Washington: Researchers have made a breakthrough that could help explain their lack of interest in external stimuli, including interactions with other people.
They discovered that the brains of autistic kids generate more information at rest - a 42 per cent increase on average.
This paper determined that the differences account for the increased complexity within their brains.
Roberto Fernandez Galan, PhD, senior author and associate professor of neurosciences at Case Western Reserve School of Medicine, said that their results suggest that autistic kids are not interested in social interactions because their brains generate more information at rest, which they interpret as more introspection in line with early descriptions of the disorder.
The authors quantified information as engineers normally do but instead of applying it to signals in electronic devices, they applied it to brain activity recorded with magnetoencephalography (MEG).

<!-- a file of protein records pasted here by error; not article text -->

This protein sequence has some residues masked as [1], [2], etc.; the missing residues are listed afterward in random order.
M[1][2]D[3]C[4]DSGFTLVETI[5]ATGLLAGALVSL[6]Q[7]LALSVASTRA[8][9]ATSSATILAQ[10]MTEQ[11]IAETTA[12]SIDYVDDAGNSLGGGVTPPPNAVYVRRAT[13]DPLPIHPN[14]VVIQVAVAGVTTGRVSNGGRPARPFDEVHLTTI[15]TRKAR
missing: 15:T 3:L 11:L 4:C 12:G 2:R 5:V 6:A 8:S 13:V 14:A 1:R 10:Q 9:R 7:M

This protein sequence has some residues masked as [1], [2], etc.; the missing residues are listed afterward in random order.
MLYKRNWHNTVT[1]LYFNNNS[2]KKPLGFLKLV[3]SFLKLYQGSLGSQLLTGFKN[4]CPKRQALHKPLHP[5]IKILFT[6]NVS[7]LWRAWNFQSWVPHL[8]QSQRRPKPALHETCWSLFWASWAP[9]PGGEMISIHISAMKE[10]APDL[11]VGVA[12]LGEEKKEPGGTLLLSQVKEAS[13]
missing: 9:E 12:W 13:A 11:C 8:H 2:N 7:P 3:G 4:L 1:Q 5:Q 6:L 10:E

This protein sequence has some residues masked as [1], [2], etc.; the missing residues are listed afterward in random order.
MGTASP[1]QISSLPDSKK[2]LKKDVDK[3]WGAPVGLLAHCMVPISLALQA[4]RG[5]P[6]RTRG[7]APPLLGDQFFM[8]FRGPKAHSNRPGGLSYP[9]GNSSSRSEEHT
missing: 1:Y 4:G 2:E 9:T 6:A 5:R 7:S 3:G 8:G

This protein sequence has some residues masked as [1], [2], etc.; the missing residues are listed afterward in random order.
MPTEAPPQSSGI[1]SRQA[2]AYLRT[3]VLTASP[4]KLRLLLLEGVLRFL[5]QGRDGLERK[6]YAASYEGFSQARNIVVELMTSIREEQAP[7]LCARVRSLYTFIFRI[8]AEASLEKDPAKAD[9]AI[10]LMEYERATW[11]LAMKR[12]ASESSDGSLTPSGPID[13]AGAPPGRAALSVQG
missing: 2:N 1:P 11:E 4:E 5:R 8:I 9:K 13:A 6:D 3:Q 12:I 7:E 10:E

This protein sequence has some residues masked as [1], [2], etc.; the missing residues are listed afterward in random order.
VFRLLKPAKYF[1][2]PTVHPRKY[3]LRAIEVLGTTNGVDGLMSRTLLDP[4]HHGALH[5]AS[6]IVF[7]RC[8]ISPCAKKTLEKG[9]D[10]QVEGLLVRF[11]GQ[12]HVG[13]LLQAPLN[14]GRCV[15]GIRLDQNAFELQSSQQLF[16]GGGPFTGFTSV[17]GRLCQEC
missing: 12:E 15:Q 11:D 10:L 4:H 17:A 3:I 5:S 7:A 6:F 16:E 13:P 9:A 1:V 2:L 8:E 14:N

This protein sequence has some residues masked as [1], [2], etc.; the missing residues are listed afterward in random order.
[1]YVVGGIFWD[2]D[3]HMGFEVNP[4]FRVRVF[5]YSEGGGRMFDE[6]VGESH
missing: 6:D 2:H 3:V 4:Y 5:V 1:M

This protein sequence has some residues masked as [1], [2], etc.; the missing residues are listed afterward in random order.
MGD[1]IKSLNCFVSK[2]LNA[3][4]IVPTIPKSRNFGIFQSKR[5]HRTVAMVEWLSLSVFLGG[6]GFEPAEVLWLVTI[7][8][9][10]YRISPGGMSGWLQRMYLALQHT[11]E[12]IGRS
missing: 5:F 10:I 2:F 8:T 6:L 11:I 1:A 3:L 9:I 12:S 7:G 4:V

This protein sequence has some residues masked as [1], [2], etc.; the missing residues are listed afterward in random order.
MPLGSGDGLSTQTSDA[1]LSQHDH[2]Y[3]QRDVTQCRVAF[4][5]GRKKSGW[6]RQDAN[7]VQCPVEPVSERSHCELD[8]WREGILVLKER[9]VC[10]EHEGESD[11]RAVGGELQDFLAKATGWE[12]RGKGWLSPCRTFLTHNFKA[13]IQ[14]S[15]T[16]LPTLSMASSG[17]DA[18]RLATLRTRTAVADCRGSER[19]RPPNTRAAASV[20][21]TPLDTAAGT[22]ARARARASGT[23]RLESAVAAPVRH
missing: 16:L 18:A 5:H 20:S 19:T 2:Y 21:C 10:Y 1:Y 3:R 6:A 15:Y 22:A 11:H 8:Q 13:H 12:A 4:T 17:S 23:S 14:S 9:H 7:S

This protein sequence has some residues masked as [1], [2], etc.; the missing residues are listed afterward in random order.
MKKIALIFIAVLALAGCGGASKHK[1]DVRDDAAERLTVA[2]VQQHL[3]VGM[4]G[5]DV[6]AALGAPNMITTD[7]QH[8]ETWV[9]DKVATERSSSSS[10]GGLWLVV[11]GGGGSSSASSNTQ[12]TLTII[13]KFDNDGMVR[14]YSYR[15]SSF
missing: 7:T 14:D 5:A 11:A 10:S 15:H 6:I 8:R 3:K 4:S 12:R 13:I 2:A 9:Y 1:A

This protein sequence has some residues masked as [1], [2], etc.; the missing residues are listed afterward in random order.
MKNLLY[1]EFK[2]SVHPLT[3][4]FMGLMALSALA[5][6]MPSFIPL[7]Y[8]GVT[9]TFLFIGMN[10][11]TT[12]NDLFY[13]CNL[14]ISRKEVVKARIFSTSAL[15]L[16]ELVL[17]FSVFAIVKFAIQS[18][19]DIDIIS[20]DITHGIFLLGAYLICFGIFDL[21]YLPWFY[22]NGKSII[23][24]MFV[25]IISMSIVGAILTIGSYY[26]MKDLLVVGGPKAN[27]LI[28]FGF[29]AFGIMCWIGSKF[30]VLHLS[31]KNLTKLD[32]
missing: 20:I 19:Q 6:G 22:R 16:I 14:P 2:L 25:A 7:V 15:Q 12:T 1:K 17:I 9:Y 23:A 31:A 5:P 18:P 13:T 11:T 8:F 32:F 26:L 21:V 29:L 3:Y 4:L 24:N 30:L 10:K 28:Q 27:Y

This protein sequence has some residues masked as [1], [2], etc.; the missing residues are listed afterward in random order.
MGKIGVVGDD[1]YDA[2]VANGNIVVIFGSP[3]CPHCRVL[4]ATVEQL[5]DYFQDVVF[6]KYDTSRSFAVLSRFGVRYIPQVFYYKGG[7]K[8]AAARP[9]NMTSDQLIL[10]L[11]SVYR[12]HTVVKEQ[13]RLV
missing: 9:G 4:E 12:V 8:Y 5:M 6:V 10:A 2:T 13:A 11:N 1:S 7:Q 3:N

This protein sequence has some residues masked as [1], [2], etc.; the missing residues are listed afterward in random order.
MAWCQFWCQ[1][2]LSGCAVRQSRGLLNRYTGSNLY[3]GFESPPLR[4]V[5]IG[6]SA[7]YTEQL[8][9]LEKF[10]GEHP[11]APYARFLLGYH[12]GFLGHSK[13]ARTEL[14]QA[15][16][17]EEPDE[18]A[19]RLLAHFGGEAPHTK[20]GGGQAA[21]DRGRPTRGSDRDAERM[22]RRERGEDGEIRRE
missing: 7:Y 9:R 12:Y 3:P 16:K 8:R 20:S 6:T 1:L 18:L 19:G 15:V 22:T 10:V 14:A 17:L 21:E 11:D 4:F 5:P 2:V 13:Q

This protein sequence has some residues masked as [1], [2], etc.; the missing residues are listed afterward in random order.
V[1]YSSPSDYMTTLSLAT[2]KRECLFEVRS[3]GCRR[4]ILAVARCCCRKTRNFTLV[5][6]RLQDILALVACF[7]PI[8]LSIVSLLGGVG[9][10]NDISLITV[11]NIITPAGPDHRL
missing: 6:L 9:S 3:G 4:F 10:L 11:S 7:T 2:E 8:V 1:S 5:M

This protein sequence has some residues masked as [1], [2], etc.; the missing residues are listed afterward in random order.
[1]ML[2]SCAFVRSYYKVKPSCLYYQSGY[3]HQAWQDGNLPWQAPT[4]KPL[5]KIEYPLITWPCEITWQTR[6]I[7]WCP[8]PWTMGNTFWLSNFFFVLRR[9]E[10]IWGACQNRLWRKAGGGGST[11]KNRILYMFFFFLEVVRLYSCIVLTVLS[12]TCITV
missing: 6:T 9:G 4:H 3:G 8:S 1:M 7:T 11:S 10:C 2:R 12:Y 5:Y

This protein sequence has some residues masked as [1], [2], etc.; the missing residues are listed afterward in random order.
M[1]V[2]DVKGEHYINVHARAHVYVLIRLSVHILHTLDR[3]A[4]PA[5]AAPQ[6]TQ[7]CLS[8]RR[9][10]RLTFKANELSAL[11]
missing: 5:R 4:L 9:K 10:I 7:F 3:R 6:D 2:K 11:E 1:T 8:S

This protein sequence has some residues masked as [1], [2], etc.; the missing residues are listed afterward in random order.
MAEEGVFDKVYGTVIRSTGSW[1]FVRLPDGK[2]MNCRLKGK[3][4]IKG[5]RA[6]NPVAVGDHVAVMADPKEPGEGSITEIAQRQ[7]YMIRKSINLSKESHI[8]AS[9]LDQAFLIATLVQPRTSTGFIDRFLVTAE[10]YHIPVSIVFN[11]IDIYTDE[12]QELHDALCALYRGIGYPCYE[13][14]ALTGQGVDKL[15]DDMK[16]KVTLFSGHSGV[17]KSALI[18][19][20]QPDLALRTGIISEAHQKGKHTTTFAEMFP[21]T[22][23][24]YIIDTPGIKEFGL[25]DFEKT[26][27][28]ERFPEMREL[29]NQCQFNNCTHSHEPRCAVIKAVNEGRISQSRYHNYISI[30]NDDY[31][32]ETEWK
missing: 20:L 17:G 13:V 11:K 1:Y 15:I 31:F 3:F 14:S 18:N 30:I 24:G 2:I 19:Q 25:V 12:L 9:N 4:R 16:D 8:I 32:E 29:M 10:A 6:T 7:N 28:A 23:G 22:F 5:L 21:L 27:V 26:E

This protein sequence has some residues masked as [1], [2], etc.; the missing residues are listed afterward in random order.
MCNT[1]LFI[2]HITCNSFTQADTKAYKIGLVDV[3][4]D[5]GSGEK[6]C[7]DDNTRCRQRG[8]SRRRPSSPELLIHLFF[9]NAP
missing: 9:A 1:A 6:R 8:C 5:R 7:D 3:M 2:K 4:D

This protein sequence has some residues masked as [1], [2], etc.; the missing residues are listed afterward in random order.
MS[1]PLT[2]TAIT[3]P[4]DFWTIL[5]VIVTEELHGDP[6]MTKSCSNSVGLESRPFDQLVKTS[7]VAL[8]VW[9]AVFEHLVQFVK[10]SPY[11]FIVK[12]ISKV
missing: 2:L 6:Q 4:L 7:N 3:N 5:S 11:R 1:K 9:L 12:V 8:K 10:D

They showed that autistic children's brains at rest generate more information than non-autistic children. This may explain their lack of interest in external stimuli, including interactions with other people.
The researchers also quantified interactions between brain regions, i.e., the brain's functional connectivity, and determined the inputs to the brain in the resting state allowing them to interpret the children's introspection level.
The study has been published in journal Frontiers in Neuroinformatics.